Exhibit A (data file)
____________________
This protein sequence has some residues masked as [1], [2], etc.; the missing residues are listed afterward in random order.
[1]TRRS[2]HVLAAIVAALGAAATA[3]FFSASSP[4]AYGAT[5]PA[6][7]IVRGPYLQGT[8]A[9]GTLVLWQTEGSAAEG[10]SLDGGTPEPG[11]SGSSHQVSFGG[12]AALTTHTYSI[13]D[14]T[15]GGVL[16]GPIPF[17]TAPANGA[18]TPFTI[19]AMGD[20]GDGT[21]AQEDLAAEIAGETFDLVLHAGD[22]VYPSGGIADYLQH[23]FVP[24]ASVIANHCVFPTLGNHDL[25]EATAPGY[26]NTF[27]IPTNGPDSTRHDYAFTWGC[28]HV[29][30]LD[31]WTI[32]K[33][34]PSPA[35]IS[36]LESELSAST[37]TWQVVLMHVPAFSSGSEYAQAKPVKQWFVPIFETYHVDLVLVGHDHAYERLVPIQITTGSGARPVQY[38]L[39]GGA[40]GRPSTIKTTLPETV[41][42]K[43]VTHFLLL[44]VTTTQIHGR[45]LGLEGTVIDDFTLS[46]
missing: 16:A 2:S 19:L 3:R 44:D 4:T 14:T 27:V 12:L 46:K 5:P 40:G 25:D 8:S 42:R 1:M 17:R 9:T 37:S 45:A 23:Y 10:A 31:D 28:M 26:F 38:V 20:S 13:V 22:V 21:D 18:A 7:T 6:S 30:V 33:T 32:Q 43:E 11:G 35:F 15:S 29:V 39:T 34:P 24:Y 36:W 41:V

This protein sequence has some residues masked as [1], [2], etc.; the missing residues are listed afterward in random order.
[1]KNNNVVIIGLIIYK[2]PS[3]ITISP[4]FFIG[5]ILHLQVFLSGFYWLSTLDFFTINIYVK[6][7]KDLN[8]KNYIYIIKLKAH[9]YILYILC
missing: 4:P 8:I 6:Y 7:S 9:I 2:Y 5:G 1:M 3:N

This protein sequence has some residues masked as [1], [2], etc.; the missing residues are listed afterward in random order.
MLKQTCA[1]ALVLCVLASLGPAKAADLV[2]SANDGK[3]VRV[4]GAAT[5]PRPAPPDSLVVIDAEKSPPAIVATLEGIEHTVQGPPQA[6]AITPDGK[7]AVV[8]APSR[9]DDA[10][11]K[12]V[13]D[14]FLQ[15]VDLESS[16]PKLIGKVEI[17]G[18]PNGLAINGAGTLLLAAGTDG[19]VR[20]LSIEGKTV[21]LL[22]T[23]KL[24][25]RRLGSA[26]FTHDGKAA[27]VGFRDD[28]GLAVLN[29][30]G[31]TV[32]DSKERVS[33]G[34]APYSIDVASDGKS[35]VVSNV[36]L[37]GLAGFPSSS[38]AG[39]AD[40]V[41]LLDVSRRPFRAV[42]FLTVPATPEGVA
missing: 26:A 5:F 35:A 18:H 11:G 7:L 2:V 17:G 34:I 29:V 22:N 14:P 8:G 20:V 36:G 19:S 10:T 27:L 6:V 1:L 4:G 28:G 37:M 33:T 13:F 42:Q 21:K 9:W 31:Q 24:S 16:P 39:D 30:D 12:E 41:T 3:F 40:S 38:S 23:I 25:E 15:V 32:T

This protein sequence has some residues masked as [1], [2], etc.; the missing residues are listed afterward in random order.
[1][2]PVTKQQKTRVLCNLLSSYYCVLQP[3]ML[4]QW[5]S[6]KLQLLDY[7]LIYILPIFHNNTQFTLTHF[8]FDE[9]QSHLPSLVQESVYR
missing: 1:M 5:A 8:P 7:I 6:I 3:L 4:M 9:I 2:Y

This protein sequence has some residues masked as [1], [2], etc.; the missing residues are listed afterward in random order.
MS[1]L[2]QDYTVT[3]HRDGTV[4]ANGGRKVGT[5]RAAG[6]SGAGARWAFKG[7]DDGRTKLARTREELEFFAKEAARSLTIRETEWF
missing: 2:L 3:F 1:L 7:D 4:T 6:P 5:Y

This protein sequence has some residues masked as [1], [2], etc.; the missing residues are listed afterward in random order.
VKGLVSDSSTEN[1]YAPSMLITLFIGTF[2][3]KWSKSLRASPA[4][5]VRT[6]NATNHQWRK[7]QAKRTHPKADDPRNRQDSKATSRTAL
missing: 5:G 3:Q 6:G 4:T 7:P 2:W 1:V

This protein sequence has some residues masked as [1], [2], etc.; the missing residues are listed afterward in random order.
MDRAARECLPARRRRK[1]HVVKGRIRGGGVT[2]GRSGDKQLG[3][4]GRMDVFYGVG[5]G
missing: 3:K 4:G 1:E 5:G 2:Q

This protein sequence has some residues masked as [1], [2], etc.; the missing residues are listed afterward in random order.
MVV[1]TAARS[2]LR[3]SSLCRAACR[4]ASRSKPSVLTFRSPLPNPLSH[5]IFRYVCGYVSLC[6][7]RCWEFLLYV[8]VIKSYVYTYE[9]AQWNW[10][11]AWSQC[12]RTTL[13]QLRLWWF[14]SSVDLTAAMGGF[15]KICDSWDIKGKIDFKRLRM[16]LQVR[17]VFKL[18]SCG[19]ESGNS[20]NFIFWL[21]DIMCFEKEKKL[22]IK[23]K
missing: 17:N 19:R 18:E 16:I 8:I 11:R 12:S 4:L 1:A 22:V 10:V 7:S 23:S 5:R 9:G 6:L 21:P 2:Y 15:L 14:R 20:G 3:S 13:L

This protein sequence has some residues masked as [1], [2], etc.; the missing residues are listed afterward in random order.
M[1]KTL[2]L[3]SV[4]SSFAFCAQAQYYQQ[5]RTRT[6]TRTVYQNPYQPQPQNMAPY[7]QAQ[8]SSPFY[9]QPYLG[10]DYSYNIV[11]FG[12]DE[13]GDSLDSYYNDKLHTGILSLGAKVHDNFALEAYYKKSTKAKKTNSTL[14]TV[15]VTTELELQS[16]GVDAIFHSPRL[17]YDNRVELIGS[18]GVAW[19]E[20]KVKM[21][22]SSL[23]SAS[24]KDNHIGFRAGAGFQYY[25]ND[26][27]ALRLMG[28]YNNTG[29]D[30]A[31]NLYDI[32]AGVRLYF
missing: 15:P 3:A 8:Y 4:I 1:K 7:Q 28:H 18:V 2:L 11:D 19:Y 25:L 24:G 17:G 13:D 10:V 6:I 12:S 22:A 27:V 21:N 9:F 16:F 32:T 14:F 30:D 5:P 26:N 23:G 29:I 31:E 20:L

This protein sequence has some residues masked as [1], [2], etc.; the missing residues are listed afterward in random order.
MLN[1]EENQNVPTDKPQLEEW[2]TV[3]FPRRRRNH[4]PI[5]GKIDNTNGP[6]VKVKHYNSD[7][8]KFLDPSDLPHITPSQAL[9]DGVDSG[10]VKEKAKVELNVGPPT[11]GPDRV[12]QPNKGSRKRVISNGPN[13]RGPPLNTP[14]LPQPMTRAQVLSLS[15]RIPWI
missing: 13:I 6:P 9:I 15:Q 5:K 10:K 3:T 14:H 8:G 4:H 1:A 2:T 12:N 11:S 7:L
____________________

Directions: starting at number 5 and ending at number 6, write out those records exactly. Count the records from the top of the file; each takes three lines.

This protein sequence has some residues masked as [1], [2], etc.; the missing residues are listed afterward in random order.
MS[1]L[2]QDYTVT[3]HRDGTV[4]ANGGRKVGT[5]RAAG[6]SGAGARWAFKG[7]DDGRTKLARTREELEFFAKEAARSLTIRETEWF
missing: 2:L 3:F 1:L 7:D 4:T 6:P 5:Y

This protein sequence has some residues masked as [1], [2], etc.; the missing residues are listed afterward in random order.
VKGLVSDSSTEN[1]YAPSMLITLFIGTF[2][3]KWSKSLRASPA[4][5]VRT[6]NATNHQWRK[7]QAKRTHPKADDPRNRQDSKATSRTAL
missing: 5:G 3:Q 6:G 4:T 7:P 2:W 1:V